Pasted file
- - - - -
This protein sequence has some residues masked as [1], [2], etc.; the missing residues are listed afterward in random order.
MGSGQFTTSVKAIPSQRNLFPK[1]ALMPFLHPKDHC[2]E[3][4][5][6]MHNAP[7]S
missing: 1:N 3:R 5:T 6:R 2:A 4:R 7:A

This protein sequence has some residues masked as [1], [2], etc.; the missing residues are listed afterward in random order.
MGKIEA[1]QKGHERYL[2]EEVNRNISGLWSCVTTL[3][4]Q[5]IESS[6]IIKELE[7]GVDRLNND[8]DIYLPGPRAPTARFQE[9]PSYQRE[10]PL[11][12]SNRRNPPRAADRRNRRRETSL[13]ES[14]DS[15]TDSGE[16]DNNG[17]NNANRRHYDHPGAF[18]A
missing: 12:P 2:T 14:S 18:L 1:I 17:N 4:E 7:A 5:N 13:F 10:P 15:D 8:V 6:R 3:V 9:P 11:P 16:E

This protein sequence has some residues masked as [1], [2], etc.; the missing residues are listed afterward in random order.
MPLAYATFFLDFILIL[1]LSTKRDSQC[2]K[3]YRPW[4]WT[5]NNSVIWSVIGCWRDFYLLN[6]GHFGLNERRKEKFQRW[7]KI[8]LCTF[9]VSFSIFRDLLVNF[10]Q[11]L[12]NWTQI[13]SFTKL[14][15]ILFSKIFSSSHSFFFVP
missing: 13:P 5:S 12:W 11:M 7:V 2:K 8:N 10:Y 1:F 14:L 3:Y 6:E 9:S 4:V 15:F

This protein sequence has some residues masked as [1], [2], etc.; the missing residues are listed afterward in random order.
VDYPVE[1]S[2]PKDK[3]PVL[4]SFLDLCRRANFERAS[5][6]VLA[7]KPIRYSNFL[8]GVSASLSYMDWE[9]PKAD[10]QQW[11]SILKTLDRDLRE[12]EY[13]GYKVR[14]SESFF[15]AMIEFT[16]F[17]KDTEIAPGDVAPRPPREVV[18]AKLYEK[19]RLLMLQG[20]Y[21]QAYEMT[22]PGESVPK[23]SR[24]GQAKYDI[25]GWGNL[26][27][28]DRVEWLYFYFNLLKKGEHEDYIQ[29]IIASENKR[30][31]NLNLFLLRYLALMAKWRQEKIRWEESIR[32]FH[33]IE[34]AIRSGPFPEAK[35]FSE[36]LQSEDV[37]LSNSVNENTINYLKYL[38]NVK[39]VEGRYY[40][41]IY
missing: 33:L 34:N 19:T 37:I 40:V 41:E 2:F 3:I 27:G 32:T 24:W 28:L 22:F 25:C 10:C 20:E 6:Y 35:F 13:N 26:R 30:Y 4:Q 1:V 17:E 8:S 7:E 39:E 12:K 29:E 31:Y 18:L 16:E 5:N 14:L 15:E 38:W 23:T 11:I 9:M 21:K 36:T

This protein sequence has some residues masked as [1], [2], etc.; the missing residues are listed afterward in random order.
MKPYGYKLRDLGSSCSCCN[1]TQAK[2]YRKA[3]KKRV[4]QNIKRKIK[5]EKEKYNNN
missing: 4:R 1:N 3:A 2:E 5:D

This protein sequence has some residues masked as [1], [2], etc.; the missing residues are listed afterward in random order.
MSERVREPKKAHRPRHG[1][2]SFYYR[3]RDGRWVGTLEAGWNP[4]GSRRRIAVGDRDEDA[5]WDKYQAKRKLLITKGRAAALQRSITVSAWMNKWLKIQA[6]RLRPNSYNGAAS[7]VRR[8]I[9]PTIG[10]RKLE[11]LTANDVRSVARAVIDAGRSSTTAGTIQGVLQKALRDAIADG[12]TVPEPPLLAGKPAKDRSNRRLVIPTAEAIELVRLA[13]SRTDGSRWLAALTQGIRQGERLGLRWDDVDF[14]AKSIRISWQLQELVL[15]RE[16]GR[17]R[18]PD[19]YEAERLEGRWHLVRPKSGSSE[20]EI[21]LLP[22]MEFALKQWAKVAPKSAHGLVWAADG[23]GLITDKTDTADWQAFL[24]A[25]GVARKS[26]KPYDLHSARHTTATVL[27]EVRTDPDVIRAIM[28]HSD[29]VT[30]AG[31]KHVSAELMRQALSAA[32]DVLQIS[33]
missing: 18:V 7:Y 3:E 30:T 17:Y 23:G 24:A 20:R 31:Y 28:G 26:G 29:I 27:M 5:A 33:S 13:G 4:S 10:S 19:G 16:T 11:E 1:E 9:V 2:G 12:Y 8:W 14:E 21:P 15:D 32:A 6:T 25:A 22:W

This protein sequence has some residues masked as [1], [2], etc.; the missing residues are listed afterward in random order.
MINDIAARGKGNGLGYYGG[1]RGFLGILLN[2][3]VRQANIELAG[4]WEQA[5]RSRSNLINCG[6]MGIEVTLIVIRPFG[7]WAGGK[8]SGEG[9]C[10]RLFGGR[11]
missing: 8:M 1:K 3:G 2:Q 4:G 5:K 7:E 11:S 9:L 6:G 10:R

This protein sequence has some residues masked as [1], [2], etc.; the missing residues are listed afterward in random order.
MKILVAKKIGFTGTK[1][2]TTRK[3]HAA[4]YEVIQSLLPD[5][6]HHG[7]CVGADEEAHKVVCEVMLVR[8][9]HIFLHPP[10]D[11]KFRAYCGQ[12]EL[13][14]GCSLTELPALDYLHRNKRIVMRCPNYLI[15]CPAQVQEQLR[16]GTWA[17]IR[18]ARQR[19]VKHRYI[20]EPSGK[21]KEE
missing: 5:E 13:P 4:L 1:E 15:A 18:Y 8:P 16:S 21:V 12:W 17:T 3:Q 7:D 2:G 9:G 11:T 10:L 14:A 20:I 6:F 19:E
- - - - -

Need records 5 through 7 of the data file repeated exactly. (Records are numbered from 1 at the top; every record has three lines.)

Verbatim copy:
This protein sequence has some residues masked as [1], [2], etc.; the missing residues are listed afterward in random order.
MKPYGYKLRDLGSSCSCCN[1]TQAK[2]YRKA[3]KKRV[4]QNIKRKIK[5]EKEKYNNN
missing: 4:R 1:N 3:A 2:E 5:D

This protein sequence has some residues masked as [1], [2], etc.; the missing residues are listed afterward in random order.
MSERVREPKKAHRPRHG[1][2]SFYYR[3]RDGRWVGTLEAGWNP[4]GSRRRIAVGDRDEDA[5]WDKYQAKRKLLITKGRAAALQRSITVSAWMNKWLKIQA[6]RLRPNSYNGAAS[7]VRR[8]I[9]PTIG[10]RKLE[11]LTANDVRSVARAVIDAGRSSTTAGTIQGVLQKALRDAIADG[12]TVPEPPLLAGKPAKDRSNRRLVIPTAEAIELVRLA[13]SRTDGSRWLAALTQGIRQGERLGLRWDDVDF[14]AKSIRISWQLQELVL[15]RE[16]GR[17]R[18]PD[19]YEAERLEGRWHLVRPKSGSSE[20]EI[21]LLP[22]MEFALKQWAKVAPKSAHGLVWAADG[23]GLITDKTDTADWQAFL[24]A[25]GVARKS[26]KPYDLHSARHTTATVL[27]EVRTDPDVIRAIM[28]HSD[29]VT[30]AG[31]KHVSAELMRQALSAA[32]DVLQIS[33]
missing: 18:V 7:Y 3:E 30:T 17:Y 23:G 24:A 20:R 31:Y 28:G 26:G 29:I 27:M 5:A 33:S 13:G 4:S 10:S 19:G 16:T 11:E 1:E 9:V 2:G 12:Y 8:W 14:E 21:P 15:D 32:A 6:T 25:A 22:W

This protein sequence has some residues masked as [1], [2], etc.; the missing residues are listed afterward in random order.
MINDIAARGKGNGLGYYGG[1]RGFLGILLN[2][3]VRQANIELAG[4]WEQA[5]RSRSNLINCG[6]MGIEVTLIVIRPFG[7]WAGGK[8]SGEG[9]C[10]RLFGGR[11]
missing: 8:M 1:K 3:G 2:Q 4:G 5:K 7:E 11:S 9:L 6:G 10:R